Asymmetry of the nose occurs for a variety of anatomic reasons. Septal deviation, nasal bone asymmetries, upper lateral and lower alar cartilages differences and even the thickness of the nasal skin are all well recognized contributors to nasal asymmetries. Many standard rhinoplasty maneuvers can help improve the centric alignment of nasal appearance.
One less recognized cause of nasal asymmetry is the foundation on which it sits…the maxilla. More specifically the pyriform aperture directly underneath the nostrils. While long acknowledged in the cleft patient due to the obvious bony deficiency caused by the pathway of the cleft, it is less appreciated in the more typical rhinoplasty patient. The techniques used in cleft rhinoplasty patients can be adapted to non-cleft noses as well.
In the May 2021 issue of the journal Plastic and Recostructive Surgery an article in this topic was published entitled ‘The Utility of the Subalar Graft in Nostril Symmetry in Rhinoplasty’. Int this paper the authors retrospectively review a series of 68 patients over a seven year period whoa received a subtler cartilage graft for nostril asymmetry as part of their rhinoplasty. Average improvement of nasal axis deviation was 4 degrees toward the midline. Alar facial angle on base view improved 1 degree toward the horizontal. Nostril asymmetry was also improved.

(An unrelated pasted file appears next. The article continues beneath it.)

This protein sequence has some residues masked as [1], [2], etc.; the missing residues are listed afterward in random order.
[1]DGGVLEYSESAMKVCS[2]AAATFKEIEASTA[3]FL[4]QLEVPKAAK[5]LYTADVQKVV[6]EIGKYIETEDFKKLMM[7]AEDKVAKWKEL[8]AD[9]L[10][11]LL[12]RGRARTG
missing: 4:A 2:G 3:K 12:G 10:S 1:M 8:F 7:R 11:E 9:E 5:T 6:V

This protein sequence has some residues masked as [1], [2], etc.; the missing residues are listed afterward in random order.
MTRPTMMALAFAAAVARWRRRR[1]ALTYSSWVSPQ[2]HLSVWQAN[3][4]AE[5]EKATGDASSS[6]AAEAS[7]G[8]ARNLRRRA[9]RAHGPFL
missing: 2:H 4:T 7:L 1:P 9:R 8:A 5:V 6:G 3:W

The fundamental concept illustrated in this paper is that maxillary asymmetry correlates with nasal axis deviation. As a result building up the deficient maxillary base as part of the rhinoplasty procedure improves overlying nasal deviation as well as nostril asymmetry. Technically the cartilage grafts used in this paper is not really maxillary augmentation as they are placed in the soft tissues. Unless a graft/implant is placed subperiosteally a true bone augmentation is not really created. Nonetheless a subcutaneous graft can still have a significant external effect.
In cases of mild to moderate maxillary asymmetry cartilage grafts in the subcutaneous tissues under the nostril would be adequate When enough cartilage does not exist to do so or when the maxillary deficiency is more significant an ePTFE implant placed into the same pocket will suffice. Whether that pocket is made through a nasal base incision or intraorally is a matter of surgeon or patient preference.
Dr. Barry Eppley